An interview is a two-way street. Sure, as the candidate, you prepare to be asked about yourself, your experience, your aspirations, your interests and so on. However, the interviewer is looking for you to ask questions too – and the “right” questions. Don’t ask about what the company does (you should have done your research ahead of time) or about how much vacation time you will get.
The interviewer will want to feel like your questions show interest in the role as well as a competency surrounding the business as a whole and, of course, engagement in the interview. The questions below will help you stand out from other candidates in the interview process.
Pro tip: Do not wait until the end of the interview to ask your questions. Allow the conversation to flow naturally from topic to topic. If one of your questions is relevant to the subject being discussed, don’t hesitate to ask it. This helps the interview develop organically and better builds rapport with your interviewer.
Why did you join the company, or what do you like best about working at the company?
Asking a couple questions for the interviewer to answer personally and give their own opinion will provide insight into how they really feel about the company. Not only does it encourage the interviewer to talk about their personal experience (which most people like to do), but you can determine the company’s employee relations strengths based on the answers. For example, if the interviewer answers that the health benefits are the best part of working at the company, it may mean the company culture leaves something to be desired. Answers that call out a purpose for the work or genuine quality about daily work, like collaboration among team members, are signs of a positive work environment.
How would you describe the company culture, or how would you rate the company for living up to its values?
In doing your research, you can typically get an understanding of the company culture, especially if you look on social media. Most companies these days have areas of their website dedicated to sharing this information with candidates. However, it is nice to hear how someone who works in the company every day describes it. Additionally, company values are readily available on the website or other employer branding material, but you are asking how the employer lives up to those values. How the interviewer evaluates the company on each of its values will give you a greater insight into the work environment.
How does this role further the company mission, and what are the role’s biggest challenges?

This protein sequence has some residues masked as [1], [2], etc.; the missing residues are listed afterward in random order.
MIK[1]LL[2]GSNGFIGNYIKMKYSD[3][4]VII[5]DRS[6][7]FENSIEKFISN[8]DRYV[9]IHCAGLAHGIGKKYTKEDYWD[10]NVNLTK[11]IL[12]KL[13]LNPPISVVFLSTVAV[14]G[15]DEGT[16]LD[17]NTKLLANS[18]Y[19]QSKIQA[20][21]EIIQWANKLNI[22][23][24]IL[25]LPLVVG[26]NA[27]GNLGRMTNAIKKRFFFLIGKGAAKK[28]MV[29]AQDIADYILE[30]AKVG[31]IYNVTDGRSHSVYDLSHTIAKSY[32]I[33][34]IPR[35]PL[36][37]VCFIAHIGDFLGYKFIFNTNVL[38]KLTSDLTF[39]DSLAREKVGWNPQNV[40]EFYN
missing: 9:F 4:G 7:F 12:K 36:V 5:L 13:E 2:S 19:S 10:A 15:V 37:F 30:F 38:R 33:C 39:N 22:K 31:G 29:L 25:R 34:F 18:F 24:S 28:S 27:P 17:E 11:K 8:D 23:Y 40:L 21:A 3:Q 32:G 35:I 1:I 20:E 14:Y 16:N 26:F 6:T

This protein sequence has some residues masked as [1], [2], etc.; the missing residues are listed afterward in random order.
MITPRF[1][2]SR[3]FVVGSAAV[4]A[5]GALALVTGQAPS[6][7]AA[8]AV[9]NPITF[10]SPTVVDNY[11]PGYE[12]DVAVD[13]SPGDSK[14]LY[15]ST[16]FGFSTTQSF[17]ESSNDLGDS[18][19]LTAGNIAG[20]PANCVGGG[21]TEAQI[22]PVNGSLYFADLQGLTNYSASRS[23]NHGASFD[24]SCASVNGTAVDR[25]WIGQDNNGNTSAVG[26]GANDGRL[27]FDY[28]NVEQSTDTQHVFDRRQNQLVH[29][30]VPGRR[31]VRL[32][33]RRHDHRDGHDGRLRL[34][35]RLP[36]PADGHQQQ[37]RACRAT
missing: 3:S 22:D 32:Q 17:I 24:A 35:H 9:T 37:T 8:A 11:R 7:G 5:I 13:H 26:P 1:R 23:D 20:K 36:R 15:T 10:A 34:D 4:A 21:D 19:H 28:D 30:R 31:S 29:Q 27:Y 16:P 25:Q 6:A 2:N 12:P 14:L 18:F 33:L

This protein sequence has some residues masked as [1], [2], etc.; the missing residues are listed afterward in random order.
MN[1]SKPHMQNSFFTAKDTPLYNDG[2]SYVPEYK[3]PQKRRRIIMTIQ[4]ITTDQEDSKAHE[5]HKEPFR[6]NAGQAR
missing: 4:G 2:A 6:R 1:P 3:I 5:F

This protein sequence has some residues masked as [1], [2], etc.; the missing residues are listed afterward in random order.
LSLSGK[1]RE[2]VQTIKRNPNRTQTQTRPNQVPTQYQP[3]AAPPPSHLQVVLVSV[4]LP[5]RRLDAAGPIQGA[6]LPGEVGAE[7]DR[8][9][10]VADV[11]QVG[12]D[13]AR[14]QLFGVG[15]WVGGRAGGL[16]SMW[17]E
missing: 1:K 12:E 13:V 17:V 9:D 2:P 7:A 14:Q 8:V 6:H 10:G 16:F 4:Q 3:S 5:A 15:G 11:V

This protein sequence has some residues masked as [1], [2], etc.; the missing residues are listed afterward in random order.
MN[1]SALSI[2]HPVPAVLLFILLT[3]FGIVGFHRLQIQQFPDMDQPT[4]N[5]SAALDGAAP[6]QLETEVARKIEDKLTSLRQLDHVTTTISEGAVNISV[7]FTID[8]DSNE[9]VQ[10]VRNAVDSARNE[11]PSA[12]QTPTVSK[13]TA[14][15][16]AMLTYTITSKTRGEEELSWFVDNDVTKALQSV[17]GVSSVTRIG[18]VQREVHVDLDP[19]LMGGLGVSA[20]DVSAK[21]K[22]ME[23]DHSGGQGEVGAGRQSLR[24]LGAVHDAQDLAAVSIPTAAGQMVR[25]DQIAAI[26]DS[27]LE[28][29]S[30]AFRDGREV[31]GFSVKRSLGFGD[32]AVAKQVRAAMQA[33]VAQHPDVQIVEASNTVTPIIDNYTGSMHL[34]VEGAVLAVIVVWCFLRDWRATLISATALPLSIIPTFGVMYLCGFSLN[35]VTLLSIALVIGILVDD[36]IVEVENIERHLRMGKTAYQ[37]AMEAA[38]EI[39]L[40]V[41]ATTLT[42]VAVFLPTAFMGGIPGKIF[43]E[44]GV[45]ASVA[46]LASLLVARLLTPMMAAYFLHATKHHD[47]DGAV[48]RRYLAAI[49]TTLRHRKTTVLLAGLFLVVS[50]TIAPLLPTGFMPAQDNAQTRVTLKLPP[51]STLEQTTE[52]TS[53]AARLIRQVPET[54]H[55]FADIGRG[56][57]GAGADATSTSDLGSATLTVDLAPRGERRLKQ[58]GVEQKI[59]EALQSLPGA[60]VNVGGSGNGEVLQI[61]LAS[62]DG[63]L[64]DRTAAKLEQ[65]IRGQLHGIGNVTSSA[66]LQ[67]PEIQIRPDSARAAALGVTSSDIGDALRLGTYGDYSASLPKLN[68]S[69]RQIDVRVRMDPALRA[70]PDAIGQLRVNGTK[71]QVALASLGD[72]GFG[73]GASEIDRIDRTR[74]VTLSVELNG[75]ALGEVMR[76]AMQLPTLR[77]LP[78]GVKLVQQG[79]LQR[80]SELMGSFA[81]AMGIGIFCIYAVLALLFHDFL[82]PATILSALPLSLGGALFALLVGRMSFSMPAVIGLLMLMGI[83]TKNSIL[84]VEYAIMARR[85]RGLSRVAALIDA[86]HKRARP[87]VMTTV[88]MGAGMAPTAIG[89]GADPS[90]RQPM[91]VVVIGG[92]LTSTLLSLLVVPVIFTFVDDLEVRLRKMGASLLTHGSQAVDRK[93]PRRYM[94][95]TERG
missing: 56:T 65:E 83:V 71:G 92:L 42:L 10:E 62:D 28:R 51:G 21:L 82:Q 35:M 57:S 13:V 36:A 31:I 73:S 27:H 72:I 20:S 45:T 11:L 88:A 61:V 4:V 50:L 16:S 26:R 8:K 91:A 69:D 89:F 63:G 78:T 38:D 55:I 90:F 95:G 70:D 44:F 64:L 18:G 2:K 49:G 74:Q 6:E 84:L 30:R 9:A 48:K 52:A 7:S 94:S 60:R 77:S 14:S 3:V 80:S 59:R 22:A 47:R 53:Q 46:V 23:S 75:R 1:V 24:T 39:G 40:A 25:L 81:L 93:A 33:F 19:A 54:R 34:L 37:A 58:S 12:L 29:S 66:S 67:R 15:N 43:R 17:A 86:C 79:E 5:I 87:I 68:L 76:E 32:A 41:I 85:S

These questions show that you are already envisioning yourself in the role, which instills confidence in the interviewer that you can perform the duties expected. Asking about how your actions will affect the company overall points to a need to contribute to the organization on a higher level – that you care more about your own paycheck. You should look for the interviewer to explicitly name one or two challenges with the role; every position will have its obstacles. It is a red flag if the response is, “There are no major challenges.” There may be a more significant issue that they are trying to avoid discussing if you’re not getting any specific insight.
How will you measure success in this position, and what has been the point of differentiation of success in the past?
Of course, you want to know how you are going to be evaluated, but this is so often not discussed during the interview process. Particularly, you should ask about a timeline for significant milestones. If the interviewer mentioned that they expect the website to be redesigned by the incoming marketing manager, your follow-up inquiry should be around deadlines. Do they expect this work in 90 days, six months or within the first year? This example question will give you a good idea of general expectations and if you can meet them. Knowing the timelines will allow you to understand accomplishments and plan how you can achieve them. Asking about what has impressed the interviewer about performance in the past will enable you to compare your abilities and determine if you have those qualities. It will also let you in on whether the hiring manager has ever been happy with the performance of the previous employees in the role.
Do you have any hesitations about my qualifications?
Typically, you should not ask too many questions about yourself. It may make you look like that is your only main concern. But this question is an exception. It puts you in a vulnerable position but shows the interviewer that you are confident enough to discuss any potential weaknesses. You can talk about how you can overcome any of the hesitations they list. Give examples to prove you are capable, and if it is not something you have done before, explain how you plan to improve in that area.
Remember, an interview is just as much for you to determine if you would be happy in the role as it is a chance for the interviewer to determine if you are the perfect candidate for the position. Therefore, think accordingly and ask away!